Ovid: Chapman’s Orthopaedic Surgery

Editors: Chapman, Michael W.
Title: Chapman’s Orthopaedic Surgery, 3rd Edition
> Table of Contents > SECTION

Lori A. Karol
L. A. Karol: Orthopaedic Department, Texas Scottish Rite Hospital for Children, Dallas, Texas, 75219.
The skeletal dysplasias are a diverse group of disorders
in which the structure of the bone is inherently abnormal, thus
altering the growth of affected individuals. The trunk and extremities
are abnormally sized, leading to disproportionate short stature,
defined as a height less than the third percentile for the individual’s
chronologic age. Some of the dysplasias are genetically transmitted,
whereas others occur sporadically.
The diagnosis in skeletal dysplasias can most often be
made clinically. Short stature should be noted when present, and body
proportion and trunk and limb shortening may be helpful. The various
definitions of skeletal dysplasias are shown in Table 180.1. If limb shortening is most notable in the proximal segments (i.e., humerus or femur), the term rhizomelic can be applied. Shortening of the midportion of the limb is termed mesomelic, and acromelic
describes distal shortening. The area of the bone most disturbed by the
dysplasia can help establish the diagnosis. For example, multiple
epiphyseal dysplasia (MED) affects the epiphyses, whereas the
metaphysis is most involved in the various forms of metaphyseal
chondrodysplasia. The presence or absence of spinal involvement also is
helpful in reaching a diagnosis.
Table 180.1. Definitions
Associated medical findings, such as precocious puberty
in fibrous dysplasia, may aid in the diagnosis. In addition,
identifying a specific dysplasia may lead to the identification and,
therefore, treatment of associated medical conditions. For example,
patients with nail-patella syndrome are at increased risk for renal
failure, the onset


of which is insidious and would go unnoticed if not for the proper surveillance due to the known association with the syndrome (94).

Collaboration with a geneticist can facilitate making
the diagnosis in difficult cases. Genetic counseling may be of interest
to the patient and family. Some dysplasias are unclassifiable and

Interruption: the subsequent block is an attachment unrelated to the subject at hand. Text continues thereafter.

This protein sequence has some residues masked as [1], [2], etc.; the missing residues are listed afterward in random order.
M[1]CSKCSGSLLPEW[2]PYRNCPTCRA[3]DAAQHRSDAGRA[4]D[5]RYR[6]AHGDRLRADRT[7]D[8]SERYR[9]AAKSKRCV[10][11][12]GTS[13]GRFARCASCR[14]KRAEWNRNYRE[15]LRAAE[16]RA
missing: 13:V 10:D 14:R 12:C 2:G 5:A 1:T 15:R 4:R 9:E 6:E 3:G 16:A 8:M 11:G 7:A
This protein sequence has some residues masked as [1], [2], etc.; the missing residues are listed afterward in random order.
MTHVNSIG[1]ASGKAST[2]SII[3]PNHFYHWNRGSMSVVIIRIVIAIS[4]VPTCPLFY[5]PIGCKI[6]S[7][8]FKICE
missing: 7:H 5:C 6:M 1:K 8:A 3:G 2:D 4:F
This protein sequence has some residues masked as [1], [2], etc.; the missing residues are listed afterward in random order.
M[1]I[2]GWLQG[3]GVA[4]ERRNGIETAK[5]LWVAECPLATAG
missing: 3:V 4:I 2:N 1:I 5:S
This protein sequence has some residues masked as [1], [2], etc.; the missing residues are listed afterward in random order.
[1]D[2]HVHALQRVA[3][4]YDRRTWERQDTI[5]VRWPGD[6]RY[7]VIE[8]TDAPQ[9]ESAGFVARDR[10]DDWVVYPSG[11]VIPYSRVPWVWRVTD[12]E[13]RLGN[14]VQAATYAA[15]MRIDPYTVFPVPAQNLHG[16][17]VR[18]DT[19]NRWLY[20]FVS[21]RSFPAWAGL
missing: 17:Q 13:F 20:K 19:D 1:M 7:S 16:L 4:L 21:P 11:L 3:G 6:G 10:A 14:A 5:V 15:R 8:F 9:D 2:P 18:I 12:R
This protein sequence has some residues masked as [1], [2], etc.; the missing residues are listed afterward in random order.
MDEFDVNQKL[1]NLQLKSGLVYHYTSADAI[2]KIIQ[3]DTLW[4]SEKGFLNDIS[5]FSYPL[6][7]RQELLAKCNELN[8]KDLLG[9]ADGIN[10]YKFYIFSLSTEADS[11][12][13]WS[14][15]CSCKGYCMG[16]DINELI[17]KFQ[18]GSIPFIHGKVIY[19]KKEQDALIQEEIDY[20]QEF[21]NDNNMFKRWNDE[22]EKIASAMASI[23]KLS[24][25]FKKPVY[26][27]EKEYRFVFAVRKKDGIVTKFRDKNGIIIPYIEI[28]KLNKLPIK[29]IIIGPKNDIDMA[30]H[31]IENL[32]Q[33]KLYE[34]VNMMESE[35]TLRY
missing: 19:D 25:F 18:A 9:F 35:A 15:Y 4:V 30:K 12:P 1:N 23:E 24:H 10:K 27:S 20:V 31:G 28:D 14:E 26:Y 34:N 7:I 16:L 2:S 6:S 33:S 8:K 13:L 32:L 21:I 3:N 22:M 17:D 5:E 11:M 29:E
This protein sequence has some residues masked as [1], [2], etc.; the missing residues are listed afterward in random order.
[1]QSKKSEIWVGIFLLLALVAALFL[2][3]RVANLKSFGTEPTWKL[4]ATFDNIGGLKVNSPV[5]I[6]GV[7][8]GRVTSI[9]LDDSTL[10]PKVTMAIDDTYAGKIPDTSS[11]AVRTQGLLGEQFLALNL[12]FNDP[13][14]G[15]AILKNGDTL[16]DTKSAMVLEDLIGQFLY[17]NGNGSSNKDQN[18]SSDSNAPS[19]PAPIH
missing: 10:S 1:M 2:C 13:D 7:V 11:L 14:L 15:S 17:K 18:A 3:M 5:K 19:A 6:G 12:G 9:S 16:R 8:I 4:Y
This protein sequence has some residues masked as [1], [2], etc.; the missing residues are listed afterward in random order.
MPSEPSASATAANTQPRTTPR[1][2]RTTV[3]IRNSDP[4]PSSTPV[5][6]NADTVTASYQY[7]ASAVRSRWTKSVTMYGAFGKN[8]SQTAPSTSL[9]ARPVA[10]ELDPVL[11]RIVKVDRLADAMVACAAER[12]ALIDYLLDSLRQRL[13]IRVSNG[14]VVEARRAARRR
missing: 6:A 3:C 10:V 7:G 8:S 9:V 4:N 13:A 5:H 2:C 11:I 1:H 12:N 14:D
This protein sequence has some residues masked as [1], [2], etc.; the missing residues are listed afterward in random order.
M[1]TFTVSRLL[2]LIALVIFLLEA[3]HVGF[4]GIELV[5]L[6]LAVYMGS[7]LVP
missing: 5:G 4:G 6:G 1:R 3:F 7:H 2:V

should be treated on an individual basis.
Advances in molecular genetics have furthered
understanding of the mechanisms of bony abnormalities in these
conditions. Although gene replacement treatment is not yet possible,
research is progressing rapidly in this direction. See Dietz and
Mathews (65) for an excellent review of the genetic basis of the inherited skeletal dysplasias.
Achondroplasia is the most common form of dwarfism, with a prevalence of 1.3 per 100,000 live births (3).
It is inherited in an autosomal dominant pattern, although most cases
are the result of spontaneous mutations. Molecular genetic research has
found that there is a point mutation in the gene that encodes
fibroblast growth factor receptor 3 (19,32,229), located on the short arm of chromosome 4 (183).
Achondroplasia is characterized by a rhizomelic pattern of involvement,
with the humerus and femur affected more than the distal extremities.
Prenatal diagnosis is possible by monitoring the growth of the femur
during the second trimester (165).
Histology reveals disturbed endochondral ossification.
Intramembranous bone formation is not affected. Pathologic study of the
growth plate shows marked abnormalities in the zone of hypertrophy,
with loss of normal columnation of chondrocytes and accumulation of
excess matrix (171). Periosteal bone formation
is histologically normal. Additionally, the epiphysis itself is not
affected by the dysplasia; therefore, there is no predisposition toward
early degenerative arthritis.
The clinical appearance of achondroplasia is
recognizable at birth. The baby is short limbed and has a
disproportionately large head. Trunk length is normal. Facial features
include a flattened nasal bridge, prominent mandible, and enlarged
forehead. The hands characteristically have a space between the long
and ring fingers, referred to as the “trident hand.” Elbow flexion
contractures and radial head dislocation may be present. The lower
limbs may be bowed, and the musculature appears enlarged. Thoracolumbar
kyphosis may be present in infants (Fig. 180.1).
Figure 180.1.
Four-year-old boy with achondroplasia. Note the prominent forehead,
flexion contractures of the elbow, trident hand, and thoracolumbar
Radiographic findings in achondroplasia include an inverted V-shaped growth plate, best seen in the distal femur (Fig. 180.2).
The metaphysis is widened, and the epiphysis is relatively normal. The
long bones of the leg may be bowed. The pelvis is wide but short, with
small sciatic notches. The shape of the inner pelvis has been described
as a “champagne glass” appearance. The radiographic hallmark of the
achondroplastic spine is progressive narrowing of the transverse
interpedicular distance as one measures from cephalad to caudad in the
lumbar spine (Fig. 180.3). The pedicles are thickened, and there may be posterior scalloping of the vertebral bodies.
Figure 180.2. One-year-old girl with achondroplasia. The physis of the distal femur appears as an inverted V.
Figure 180.3. Progressive interpedicular narrowing in the lumbar spine of a 5-year-old girl with achondroplasia.